Posted on January 14, 2010

Supporters of NFL’s ‘Rooney Rule’ Say It Is Working

Mark Maske, Washington Post, January 12, 2010

The NFL’s hiring rule aimed at promoting diversity continues to work, according to the leaders of the group charged with enforcing it. The leaders of the Fritz Pollard Alliance, named for the first African American coach in NFL history, said they don’t think the Seattle Seahawks and Washington Redskins improperly circumvented the rule that requires teams with head coaching vacancies to interview at least one minority candidate.


Some observers have criticized the coaching searches conducted by the Redskins and Seahawks and questioned whether the interviewing rule–widely known as the Rooney Rule after Pittsburgh Steelers owner Dan Rooney, the chairman of the NFL’s workplace diversity committee–worked properly in those cases.

The Redskins hired Mike Shanahan, a former two-time Super Bowl-winning coach for the Denver Broncos, after satisfying the rule by interviewing one of their assistant coaches, Jerry Gray, before firing Jim Zorn as head coach.

The Seahawks, who announced Monday they had agreed to a contract with Pete Carroll, satisfied the rule by interviewing Minnesota Vikings defensive coordinator Leslie Frazier on Saturday, after some media outlets reported Friday that a tentative deal with Carroll already was in place.

Former Indianapolis Colts coach Tony Dungy said in a televised interview Monday that he feels Frazier’s interview with the Seahawks “was done in fairness and the spirit of the law” but he thinks that Gray’s interview with the Redskins set a “terrible precedent” because it was conducted before Zorn was fired.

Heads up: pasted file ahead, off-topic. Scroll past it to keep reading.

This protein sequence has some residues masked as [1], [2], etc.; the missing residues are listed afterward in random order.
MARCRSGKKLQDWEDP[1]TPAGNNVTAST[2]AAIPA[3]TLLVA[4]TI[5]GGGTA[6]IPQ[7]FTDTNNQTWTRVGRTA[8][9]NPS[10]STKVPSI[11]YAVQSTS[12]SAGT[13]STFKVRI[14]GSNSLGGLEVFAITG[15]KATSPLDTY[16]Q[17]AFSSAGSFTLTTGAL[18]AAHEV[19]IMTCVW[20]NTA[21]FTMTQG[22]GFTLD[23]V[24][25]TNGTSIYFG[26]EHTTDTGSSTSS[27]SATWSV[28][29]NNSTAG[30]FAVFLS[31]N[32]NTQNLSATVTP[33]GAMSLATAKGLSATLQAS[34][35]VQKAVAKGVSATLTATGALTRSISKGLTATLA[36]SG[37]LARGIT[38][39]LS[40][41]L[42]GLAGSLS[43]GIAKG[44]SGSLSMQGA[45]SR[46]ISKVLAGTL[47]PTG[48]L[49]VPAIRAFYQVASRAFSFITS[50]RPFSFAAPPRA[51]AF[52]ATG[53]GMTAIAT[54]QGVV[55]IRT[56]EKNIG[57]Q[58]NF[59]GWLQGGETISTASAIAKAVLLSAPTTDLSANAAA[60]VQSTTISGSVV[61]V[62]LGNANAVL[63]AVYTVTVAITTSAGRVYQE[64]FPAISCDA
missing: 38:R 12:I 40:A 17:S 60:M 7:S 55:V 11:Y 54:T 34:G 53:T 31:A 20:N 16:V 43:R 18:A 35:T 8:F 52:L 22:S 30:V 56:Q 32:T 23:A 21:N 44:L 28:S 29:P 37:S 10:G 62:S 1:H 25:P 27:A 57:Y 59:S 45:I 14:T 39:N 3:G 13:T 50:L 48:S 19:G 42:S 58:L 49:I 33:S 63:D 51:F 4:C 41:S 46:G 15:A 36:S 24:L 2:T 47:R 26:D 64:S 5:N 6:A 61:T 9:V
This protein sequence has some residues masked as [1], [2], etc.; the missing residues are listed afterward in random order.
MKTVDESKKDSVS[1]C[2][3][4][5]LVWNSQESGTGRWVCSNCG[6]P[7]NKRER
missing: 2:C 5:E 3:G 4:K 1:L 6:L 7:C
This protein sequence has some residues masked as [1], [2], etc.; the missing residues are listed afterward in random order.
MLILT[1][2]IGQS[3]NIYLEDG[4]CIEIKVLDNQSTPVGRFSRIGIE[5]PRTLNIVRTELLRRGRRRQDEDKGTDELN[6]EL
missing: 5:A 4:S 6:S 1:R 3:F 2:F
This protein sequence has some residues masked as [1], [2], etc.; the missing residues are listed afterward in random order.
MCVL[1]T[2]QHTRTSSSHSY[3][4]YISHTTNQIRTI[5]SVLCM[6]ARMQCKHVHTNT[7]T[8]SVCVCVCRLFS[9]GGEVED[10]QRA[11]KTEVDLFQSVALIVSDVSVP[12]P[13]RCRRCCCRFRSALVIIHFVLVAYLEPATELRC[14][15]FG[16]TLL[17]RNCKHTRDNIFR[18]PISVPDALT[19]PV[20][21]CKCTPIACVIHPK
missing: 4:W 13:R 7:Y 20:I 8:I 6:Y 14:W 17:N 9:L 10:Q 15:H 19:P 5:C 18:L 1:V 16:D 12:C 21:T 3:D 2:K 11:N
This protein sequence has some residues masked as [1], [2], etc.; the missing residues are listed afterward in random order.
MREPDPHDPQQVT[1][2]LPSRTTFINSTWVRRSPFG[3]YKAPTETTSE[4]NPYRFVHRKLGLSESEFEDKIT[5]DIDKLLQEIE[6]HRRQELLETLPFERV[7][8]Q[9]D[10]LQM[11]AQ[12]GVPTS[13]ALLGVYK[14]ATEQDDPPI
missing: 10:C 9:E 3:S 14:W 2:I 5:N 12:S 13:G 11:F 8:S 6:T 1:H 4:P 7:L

The NFL’s franchise owners enacted their minority interviewing rule by acclamation in December 2002 under the threat of litigation by Mehri and late attorney Johnnie Cochran. At the time, there were two African American head coaches in the league. There were six this season (not counting Buffalo Bills interim coach Perry Fewell), down from a single-season high of seven in 2006.

There are now five African American general managers of teams league-wide, and Wooten and Mehri pointed out that five of the six Super Bowl clubs over the previous three seasons had either an African American head coach or GM.

Said Wooten: “These people that are hollering, I don’t understand what the hollering is about. You’re not trying to tell people who to hire. . . . When we look at the Rooney Rule, we’re grateful and thankful. Before that, we had no way to go to these owners and get it done, and now we do.”